Cyber Insurance is becoming increasingly important in this digital age, and many insurers have excellent information available to help you understand the many threats out there. One insurer has warned that up to 90% of cyber breaches are caused by staff inadvertently clicking on links in emails and other innocent errors. How can employers stop Fred in Accounts clicking on a dodgy link in an email? It can happen in any business.
There's nothing social about social engineering fraud.
No matter what size your business is, if you transact online you are vulnerable to a cyber attack. If you would insure your house or your car, why wouldn't you insure your business against a digital fire? A cyber attack can be just as devastating on your business as a fire.
In the context of Cyber Insurance, Social Engineering Fraud means impersonation of an Insured Person by a third party.
The fraudster may seek to manipulate an Insured Person to issue an instruction to a financial institution to debit, pay, deliver or transfer money or securities from an account maintained by the Insured to a third party.
So do you know your Phreaking from your Phishing? Here's a little explainer to help you get your head around it. Please note that definitions may vary between insurers, so this is a general guide only.
Who is covered under a Cyber policy?
Under the terms of most policies, The Insured may be defined as an employee, director, officer or anyone who is authorised to transact on the Insured's behalf (ie: accounts personnel). Social Engineering Fraud cover is available via cyber insurance policies, sometimes as a built-in benefit, or as an optional extension on other business insurance policies.
Phishing means the fraudulent use of electronic communications or websites to impersonate the Insured, its products or services for the purpose of soliciting personal, confidential or commercial information about the customers or clients of the Insured. Targets may be contacted by email, telephone or text message by someone masquerading as a legitimate business to trick people into providing sensitive data such as personal information, banking and credit card details, and passwords. Read more about Phishing from the IT professionals' resource KnowBe4 here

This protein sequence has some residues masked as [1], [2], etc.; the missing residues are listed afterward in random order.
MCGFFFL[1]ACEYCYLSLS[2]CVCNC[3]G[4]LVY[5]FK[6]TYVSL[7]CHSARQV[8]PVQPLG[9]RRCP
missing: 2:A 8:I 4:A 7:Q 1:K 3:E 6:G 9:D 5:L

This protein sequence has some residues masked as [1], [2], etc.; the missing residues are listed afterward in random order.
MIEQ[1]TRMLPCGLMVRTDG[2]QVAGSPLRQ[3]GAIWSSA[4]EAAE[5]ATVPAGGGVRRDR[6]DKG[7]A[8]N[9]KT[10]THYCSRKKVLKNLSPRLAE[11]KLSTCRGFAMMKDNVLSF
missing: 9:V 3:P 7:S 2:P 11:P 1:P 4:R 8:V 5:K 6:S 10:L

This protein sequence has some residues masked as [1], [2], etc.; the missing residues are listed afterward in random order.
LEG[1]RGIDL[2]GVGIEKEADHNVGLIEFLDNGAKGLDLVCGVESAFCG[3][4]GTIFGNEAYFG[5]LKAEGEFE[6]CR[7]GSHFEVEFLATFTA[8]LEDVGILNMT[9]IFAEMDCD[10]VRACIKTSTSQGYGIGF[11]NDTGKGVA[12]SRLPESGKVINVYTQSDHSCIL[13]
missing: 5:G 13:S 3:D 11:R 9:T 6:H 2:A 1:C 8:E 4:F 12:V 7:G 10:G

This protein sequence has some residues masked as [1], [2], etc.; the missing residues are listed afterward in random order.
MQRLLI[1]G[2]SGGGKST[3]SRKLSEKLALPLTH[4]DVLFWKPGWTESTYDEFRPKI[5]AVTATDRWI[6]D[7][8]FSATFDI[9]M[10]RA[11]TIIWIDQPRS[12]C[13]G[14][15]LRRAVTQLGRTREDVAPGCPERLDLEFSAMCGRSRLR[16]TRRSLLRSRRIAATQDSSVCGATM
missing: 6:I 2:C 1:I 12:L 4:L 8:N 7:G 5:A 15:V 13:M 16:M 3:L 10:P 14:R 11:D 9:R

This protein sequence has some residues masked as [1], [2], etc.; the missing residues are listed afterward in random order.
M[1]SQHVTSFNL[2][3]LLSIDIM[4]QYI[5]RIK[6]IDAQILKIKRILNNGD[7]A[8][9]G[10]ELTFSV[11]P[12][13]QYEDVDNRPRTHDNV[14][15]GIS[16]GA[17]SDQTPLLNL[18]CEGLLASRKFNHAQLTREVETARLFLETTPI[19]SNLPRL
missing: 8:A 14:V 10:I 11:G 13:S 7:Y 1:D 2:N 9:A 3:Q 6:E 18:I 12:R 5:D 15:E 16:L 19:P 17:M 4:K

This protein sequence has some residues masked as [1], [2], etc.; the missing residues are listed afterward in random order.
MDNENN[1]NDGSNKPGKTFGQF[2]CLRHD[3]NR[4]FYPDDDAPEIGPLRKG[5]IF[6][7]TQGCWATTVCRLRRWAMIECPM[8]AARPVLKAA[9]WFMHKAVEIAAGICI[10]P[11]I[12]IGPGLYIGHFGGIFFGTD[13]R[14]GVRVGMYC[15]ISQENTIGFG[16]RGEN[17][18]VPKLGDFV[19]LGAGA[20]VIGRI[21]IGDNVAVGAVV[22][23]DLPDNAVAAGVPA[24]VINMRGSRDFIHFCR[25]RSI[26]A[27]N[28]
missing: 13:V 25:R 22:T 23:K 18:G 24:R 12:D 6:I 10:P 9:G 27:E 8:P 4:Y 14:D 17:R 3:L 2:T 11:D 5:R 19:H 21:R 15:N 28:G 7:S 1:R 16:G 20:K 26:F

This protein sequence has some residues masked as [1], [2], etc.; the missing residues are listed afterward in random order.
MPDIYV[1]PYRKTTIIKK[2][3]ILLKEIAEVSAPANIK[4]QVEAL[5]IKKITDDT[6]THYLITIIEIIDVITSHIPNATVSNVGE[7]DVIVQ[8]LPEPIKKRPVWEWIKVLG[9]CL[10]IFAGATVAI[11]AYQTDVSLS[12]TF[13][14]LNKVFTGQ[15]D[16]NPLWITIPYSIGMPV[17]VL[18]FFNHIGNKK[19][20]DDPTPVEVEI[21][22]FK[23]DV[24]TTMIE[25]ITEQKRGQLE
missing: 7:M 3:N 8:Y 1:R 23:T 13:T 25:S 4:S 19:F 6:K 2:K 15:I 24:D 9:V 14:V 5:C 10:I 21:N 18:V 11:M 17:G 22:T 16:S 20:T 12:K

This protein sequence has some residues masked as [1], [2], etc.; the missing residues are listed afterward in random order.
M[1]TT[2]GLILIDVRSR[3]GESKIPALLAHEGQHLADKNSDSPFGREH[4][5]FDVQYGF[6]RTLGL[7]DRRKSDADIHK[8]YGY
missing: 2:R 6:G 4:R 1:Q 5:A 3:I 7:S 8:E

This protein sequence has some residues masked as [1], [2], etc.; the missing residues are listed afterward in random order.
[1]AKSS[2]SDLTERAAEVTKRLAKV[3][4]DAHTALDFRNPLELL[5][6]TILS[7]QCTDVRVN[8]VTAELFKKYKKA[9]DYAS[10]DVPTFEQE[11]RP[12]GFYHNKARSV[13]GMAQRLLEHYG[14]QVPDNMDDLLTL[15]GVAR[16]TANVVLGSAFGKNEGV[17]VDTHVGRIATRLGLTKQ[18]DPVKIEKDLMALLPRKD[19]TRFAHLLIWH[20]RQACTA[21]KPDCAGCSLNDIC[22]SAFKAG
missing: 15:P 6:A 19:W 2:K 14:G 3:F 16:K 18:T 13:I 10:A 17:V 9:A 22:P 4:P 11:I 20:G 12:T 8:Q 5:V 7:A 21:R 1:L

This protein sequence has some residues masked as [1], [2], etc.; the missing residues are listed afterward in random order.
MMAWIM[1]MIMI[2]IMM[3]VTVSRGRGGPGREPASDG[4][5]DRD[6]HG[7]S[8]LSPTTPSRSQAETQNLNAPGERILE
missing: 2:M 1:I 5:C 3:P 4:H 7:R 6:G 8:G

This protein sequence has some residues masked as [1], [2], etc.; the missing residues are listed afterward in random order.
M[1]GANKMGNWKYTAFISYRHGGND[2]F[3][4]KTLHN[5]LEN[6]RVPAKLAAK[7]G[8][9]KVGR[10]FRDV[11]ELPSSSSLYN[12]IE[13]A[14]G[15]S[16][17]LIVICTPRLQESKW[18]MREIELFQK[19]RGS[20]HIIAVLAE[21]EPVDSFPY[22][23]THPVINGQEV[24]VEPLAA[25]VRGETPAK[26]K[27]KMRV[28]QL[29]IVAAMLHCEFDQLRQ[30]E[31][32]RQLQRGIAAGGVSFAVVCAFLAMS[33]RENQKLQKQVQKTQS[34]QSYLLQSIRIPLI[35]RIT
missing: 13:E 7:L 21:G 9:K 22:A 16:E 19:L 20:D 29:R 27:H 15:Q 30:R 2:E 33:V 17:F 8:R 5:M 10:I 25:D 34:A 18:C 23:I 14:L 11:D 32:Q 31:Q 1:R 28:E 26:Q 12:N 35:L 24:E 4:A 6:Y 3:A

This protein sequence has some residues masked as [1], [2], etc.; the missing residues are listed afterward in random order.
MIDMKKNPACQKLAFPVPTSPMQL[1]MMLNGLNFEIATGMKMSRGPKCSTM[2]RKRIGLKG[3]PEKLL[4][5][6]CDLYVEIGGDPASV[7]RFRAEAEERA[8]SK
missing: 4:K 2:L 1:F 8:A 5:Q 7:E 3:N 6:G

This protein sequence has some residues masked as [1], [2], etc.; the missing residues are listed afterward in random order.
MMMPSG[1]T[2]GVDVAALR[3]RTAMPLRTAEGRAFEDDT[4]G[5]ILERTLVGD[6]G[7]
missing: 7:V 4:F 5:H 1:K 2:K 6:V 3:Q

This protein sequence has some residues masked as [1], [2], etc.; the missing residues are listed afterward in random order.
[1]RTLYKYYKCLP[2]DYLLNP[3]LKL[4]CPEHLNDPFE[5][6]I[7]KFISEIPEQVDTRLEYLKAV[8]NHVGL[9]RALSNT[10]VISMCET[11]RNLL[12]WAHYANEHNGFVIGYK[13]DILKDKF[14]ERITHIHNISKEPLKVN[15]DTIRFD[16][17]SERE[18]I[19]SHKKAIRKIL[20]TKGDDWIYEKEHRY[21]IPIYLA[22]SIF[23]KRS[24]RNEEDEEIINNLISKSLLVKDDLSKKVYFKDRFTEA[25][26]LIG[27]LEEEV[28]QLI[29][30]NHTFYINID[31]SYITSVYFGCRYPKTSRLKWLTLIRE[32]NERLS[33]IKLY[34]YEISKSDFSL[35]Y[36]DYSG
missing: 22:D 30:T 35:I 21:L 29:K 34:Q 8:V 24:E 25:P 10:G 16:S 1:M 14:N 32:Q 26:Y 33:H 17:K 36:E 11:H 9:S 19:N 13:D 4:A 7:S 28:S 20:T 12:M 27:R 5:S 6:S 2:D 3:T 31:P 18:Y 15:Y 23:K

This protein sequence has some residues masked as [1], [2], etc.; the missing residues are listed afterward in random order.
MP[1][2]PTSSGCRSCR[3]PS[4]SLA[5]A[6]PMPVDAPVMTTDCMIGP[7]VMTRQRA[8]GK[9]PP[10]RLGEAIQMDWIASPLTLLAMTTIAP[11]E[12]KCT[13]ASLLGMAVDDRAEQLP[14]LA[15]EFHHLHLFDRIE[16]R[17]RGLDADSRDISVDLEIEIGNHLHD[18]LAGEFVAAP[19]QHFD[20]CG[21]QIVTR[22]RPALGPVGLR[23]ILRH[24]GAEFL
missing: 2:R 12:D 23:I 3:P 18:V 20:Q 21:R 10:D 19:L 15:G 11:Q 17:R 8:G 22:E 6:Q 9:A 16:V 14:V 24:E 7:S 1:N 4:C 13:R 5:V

Phreaking means the unauthorised and malicious use of the telephone system of the Insured which results in unauthorised charges which the Insured is legally liable to pay. Phreaks break into the telephone networks illegally, usually to make free long-distance phone calls or to tap phone lines. The term is now sometimes used to include anyone who breaks or tries to break the security of any network.
What kind of businesses are at risk?
Any business that transacts online, and these days who doesn't? If you operate an online store you are particularly vulnerable but even bricks & mortar businesses are fair game. Click here to see some case studies from our friends at Dual Australia. These are real life claims representing clinics, Real Estate agents, tradesmen, small family businesses, manufacturers and even insurance brokers! Nobody is exempt - it can happen to anyone.
Other cyber threats
Malware - logs your keystrokes, giving your banking and credit card details to the cyber criminals.
Ransomware - encrypts your data files while they are still on your computer, demands are made by criminals to make a significant payment in order to return access and unlock your files.
Data Breach - loss of sensitive/confidential data, exposing you to government imposed fines and/or legal action from clients or businesses whose information has been “leaked”.
Don't be like this guy - speak to Ceneta about how we can help protect your business with the right Cyber policy.
This article is not intended to be advice and you should not rely on it as a substitute for any form of advice. Please review your policy wording carefully and contact Ceneta for further information.
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